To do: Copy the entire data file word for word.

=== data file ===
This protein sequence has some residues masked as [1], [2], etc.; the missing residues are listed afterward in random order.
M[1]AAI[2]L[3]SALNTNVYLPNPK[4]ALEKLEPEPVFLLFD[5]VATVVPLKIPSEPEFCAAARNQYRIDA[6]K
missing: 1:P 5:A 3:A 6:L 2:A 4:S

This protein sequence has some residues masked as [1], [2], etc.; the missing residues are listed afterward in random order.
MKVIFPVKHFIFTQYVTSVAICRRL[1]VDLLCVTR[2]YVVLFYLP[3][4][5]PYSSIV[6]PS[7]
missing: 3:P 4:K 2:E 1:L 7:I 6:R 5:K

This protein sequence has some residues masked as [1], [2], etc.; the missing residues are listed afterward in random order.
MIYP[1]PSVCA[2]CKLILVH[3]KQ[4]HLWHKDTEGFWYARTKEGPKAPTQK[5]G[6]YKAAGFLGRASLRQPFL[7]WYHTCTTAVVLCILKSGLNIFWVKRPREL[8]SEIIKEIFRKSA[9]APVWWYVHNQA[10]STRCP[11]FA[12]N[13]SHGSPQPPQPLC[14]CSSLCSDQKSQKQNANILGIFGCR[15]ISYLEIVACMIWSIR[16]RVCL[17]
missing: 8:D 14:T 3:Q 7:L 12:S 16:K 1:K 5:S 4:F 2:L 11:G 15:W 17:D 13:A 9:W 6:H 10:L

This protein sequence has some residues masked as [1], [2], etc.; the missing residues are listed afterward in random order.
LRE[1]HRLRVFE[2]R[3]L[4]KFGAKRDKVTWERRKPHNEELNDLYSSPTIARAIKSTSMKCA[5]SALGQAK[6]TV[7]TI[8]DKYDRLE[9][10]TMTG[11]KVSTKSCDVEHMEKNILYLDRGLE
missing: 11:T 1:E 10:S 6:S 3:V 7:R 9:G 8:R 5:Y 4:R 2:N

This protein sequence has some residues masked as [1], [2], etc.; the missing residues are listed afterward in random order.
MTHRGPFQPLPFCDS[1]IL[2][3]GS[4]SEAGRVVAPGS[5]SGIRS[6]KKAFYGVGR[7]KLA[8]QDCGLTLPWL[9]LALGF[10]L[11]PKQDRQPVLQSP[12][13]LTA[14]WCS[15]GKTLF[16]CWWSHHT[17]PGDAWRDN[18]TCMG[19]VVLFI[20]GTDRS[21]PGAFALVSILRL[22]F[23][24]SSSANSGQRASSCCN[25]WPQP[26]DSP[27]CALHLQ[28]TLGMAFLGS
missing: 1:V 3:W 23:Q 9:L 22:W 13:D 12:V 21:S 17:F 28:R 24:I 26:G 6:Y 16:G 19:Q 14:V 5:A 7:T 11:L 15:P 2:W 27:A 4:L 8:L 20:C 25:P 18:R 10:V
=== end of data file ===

This protein sequence has some residues masked as [1], [2], etc.; the missing residues are listed afterward in random order.
M[1]AAI[2]L[3]SALNTNVYLPNPK[4]ALEKLEPEPVFLLFD[5]VATVVPLKIPSEPEFCAAARNQYRIDA[6]K
missing: 1:P 5:A 3:A 6:L 2:A 4:S

This protein sequence has some residues masked as [1], [2], etc.; the missing residues are listed afterward in random order.
MKVIFPVKHFIFTQYVTSVAICRRL[1]VDLLCVTR[2]YVVLFYLP[3][4][5]PYSSIV[6]PS[7]
missing: 3:P 4:K 2:E 1:L 7:I 6:R 5:K

This protein sequence has some residues masked as [1], [2], etc.; the missing residues are listed afterward in random order.
MIYP[1]PSVCA[2]CKLILVH[3]KQ[4]HLWHKDTEGFWYARTKEGPKAPTQK[5]G[6]YKAAGFLGRASLRQPFL[7]WYHTCTTAVVLCILKSGLNIFWVKRPREL[8]SEIIKEIFRKSA[9]APVWWYVHNQA[10]STRCP[11]FA[12]N[13]SHGSPQPPQPLC[14]CSSLCSDQKSQKQNANILGIFGCR[15]ISYLEIVACMIWSIR[16]RVCL[17]
missing: 8:D 14:T 3:Q 7:L 12:S 16:K 1:K 5:S 4:F 2:L 11:G 15:W 17:D 13:A 9:W 6:H 10:L

This protein sequence has some residues masked as [1], [2], etc.; the missing residues are listed afterward in random order.
LRE[1]HRLRVFE[2]R[3]L[4]KFGAKRDKVTWERRKPHNEELNDLYSSPTIARAIKSTSMKCA[5]SALGQAK[6]TV[7]TI[8]DKYDRLE[9][10]TMTG[11]KVSTKSCDVEHMEKNILYLDRGLE
missing: 11:T 1:E 10:S 6:S 3:V 7:R 9:G 8:R 5:Y 4:R 2:N

This protein sequence has some residues masked as [1], [2], etc.; the missing residues are listed afterward in random order.
MTHRGPFQPLPFCDS[1]IL[2][3]GS[4]SEAGRVVAPGS[5]SGIRS[6]KKAFYGVGR[7]KLA[8]QDCGLTLPWL[9]LALGF[10]L[11]PKQDRQPVLQSP[12][13]LTA[14]WCS[15]GKTLF[16]CWWSHHT[17]PGDAWRDN[18]TCMG[19]VVLFI[20]GTDRS[21]PGAFALVSILRL[22]F[23][24]SSSANSGQRASSCCN[25]WPQP[26]DSP[27]CALHLQ[28]TLGMAFLGS
missing: 1:V 3:W 23:Q 9:L 22:W 13:D 12:V 21:S 17:F 28:R 24:I 26:G 6:Y 16:G 19:Q 14:V 5:A 7:T 11:L 15:P 2:W 27:A 4:L 8:L 20:C 25:P 18:R 10:V